Bookworm Burrow

Book reviews on over 125 different books from several different genres. Use the search or categories to see more.

And Both Were Young by Madeleine L’Engle March 28, 2008

Filed under: Book Reviews,Books,Fiction,Mystery — Julie @ 4:45 pm

and-both-were-young.jpgAnd Both Were Young by Madeleine L’Engle

Genre: Juvenile Fiction

Published in 1983

Recommended Age Group: 12 and Up

Summary: And Both Were Young is the story about Philippa Hunter, nicknamed Flip, and her journey toward womanhood with the help of a boarding school and a friend named Paul. Flip’s father takes her to the boarding school along with a friend of her father’s named Eunice. Eunice is the one who suggested the boarding school but Flip is not excited and wished she could stay with her father who was touring the world creating illustrations for a new book. Flip also doesn’t like Eunice and feels that she is inappropriate with her father whose wife died not even a year before.

It is because of her mother’s untimely death and Eunice’s infatuation with her father that Flip closes off and isn’t friendly with the girls in her new school and as a result Flip isn’t popular. However, she does meet and get to know Paul, a mysterious boy with a troubled past. It is with his help, and the help of her art teacher Mrs. Perceval that she is able to get past her loneliness and achieve things she never thought possible.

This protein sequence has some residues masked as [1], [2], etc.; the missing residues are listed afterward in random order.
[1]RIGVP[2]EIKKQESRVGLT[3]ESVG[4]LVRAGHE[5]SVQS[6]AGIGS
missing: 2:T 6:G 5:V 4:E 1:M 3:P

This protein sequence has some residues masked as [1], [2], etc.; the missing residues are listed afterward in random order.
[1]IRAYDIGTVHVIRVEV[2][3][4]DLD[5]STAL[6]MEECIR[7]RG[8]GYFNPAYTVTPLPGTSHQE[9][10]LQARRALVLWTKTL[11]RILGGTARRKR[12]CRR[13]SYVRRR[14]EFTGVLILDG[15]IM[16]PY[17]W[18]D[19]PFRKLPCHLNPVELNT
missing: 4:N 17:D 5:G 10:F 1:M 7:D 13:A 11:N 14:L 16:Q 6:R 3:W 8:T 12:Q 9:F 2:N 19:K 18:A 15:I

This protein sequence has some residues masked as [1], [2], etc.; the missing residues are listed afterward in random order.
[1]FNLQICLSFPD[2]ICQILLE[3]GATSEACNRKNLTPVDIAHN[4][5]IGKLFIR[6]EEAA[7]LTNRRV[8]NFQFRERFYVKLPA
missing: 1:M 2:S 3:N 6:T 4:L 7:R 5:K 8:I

Personal Notes: The many interesting elements made this book more fun to read. The boarding school experience reminded me of my first experiences in college. Another interesting thing was the post World War II time setting. In the boarding school there were German people and Jews but they realized that the problems were caused by the leaders and managed to make friends and get past the pain and suffering caused by the war. I think this was a valuable lesson. Flip taught another lesson when she realized that her popularity problems were as much her fault as they were the fault of the other girls. Overall it was a great book and fun to read.

Advertisements
 

Leave a Reply

Fill in your details below or click an icon to log in:

WordPress.com Logo

You are commenting using your WordPress.com account. Log Out / Change )

Twitter picture

You are commenting using your Twitter account. Log Out / Change )

Facebook photo

You are commenting using your Facebook account. Log Out / Change )

Google+ photo

You are commenting using your Google+ account. Log Out / Change )

Connecting to %s